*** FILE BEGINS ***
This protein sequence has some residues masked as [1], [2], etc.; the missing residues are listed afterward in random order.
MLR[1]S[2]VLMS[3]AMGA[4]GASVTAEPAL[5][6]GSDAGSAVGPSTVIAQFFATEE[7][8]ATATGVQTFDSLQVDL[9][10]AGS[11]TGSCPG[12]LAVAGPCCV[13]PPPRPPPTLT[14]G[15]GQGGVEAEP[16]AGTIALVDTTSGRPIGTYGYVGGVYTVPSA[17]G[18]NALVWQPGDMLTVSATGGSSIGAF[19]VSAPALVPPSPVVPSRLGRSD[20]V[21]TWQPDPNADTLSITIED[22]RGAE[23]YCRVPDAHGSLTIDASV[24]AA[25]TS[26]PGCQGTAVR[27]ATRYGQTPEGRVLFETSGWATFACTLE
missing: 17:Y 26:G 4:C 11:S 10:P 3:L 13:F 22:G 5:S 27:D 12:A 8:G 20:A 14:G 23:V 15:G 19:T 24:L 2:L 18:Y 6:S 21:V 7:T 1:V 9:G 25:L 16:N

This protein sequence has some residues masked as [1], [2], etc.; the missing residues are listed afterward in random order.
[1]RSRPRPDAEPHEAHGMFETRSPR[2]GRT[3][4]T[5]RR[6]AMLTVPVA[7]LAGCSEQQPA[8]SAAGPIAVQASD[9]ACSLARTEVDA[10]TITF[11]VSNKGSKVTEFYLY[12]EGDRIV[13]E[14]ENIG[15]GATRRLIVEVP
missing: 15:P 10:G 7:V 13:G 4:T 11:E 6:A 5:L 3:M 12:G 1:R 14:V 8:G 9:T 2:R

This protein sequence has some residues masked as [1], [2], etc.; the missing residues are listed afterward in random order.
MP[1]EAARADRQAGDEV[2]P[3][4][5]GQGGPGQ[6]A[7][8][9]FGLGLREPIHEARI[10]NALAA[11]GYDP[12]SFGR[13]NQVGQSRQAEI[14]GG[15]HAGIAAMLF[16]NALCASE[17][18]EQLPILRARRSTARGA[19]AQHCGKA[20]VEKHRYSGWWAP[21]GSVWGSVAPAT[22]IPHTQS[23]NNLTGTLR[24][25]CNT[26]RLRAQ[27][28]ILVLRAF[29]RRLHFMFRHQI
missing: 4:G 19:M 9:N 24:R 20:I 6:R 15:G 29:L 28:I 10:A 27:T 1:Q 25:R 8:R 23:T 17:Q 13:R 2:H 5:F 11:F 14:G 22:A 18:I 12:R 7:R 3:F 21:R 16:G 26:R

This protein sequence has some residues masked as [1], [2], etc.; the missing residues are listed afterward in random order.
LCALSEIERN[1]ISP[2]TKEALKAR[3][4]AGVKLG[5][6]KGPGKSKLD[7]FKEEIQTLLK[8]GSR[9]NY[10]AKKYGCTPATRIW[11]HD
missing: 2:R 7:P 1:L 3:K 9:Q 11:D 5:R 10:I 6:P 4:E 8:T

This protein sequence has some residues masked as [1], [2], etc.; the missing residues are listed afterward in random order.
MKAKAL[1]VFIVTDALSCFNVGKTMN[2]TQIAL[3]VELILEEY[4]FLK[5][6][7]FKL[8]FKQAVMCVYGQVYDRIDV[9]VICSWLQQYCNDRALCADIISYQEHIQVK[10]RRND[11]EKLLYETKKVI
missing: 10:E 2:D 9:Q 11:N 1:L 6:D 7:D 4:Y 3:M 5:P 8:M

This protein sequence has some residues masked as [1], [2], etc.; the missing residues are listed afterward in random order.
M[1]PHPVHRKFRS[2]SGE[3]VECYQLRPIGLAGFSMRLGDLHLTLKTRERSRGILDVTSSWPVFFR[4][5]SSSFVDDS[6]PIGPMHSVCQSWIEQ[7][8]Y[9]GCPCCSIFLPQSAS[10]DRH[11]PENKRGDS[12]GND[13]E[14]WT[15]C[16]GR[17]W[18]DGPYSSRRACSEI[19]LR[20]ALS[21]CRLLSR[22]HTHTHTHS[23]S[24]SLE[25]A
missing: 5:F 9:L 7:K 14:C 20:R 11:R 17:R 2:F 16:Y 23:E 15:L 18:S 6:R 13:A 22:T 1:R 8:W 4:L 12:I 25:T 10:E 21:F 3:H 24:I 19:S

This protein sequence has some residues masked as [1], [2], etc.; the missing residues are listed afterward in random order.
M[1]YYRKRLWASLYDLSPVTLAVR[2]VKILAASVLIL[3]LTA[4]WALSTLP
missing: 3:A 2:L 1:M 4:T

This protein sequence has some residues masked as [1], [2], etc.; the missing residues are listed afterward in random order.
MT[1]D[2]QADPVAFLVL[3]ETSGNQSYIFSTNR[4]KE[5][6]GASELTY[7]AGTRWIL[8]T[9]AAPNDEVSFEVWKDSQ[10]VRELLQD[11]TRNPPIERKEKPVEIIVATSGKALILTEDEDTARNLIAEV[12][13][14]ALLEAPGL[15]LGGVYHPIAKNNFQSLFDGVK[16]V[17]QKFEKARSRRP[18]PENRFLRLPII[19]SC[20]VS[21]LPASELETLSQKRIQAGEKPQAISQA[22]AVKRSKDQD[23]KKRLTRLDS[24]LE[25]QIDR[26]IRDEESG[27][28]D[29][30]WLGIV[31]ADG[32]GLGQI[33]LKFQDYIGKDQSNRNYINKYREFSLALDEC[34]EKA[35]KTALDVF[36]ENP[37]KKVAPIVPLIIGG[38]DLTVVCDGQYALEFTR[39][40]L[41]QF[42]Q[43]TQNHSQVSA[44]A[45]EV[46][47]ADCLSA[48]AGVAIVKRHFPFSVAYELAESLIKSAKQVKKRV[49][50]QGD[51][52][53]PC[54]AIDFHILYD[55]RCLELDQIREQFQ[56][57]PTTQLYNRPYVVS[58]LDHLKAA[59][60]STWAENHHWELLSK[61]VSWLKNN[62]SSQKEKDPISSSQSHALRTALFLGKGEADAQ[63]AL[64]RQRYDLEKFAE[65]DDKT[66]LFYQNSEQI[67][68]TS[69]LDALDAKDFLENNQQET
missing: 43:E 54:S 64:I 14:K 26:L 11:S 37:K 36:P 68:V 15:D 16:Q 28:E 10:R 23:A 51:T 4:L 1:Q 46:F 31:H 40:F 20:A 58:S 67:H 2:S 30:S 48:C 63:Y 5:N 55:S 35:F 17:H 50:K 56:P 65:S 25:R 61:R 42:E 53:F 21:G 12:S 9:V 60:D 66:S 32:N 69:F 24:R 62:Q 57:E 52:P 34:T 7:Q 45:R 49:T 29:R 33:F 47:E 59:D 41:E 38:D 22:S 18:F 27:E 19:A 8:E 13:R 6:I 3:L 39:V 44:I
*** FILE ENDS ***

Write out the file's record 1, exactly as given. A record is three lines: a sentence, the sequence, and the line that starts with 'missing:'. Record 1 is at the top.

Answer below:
This protein sequence has some residues masked as [1], [2], etc.; the missing residues are listed afterward in random order.
MLR[1]S[2]VLMS[3]AMGA[4]GASVTAEPAL[5][6]GSDAGSAVGPSTVIAQFFATEE[7][8]ATATGVQTFDSLQVDL[9][10]AGS[11]TGSCPG[12]LAVAGPCCV[13]PPPRPPPTLT[14]G[15]GQGGVEAEP[16]AGTIALVDTTSGRPIGTYGYVGGVYTVPSA[17]G[18]NALVWQPGDMLTVSATGGSSIGAF[19]VSAPALVPPSPVVPSRLGRSD[20]V[21]TWQPDPNADTLSITIED[22]RGAE[23]YCRVPDAHGSLTIDASV[24]AA[25]TS[26]PGCQGTAVR[27]ATRYGQTPEGRVLFETSGWATFACTLE
missing: 17:Y 26:G 4:C 11:S 10:P 3:L 13:F 22:G 5:S 27:D 12:A 8:G 20:A 14:G 23:V 15:G 19:T 24:L 2:L 18:Y 6:S 21:V 7:T 1:V 9:G 25:L 16:N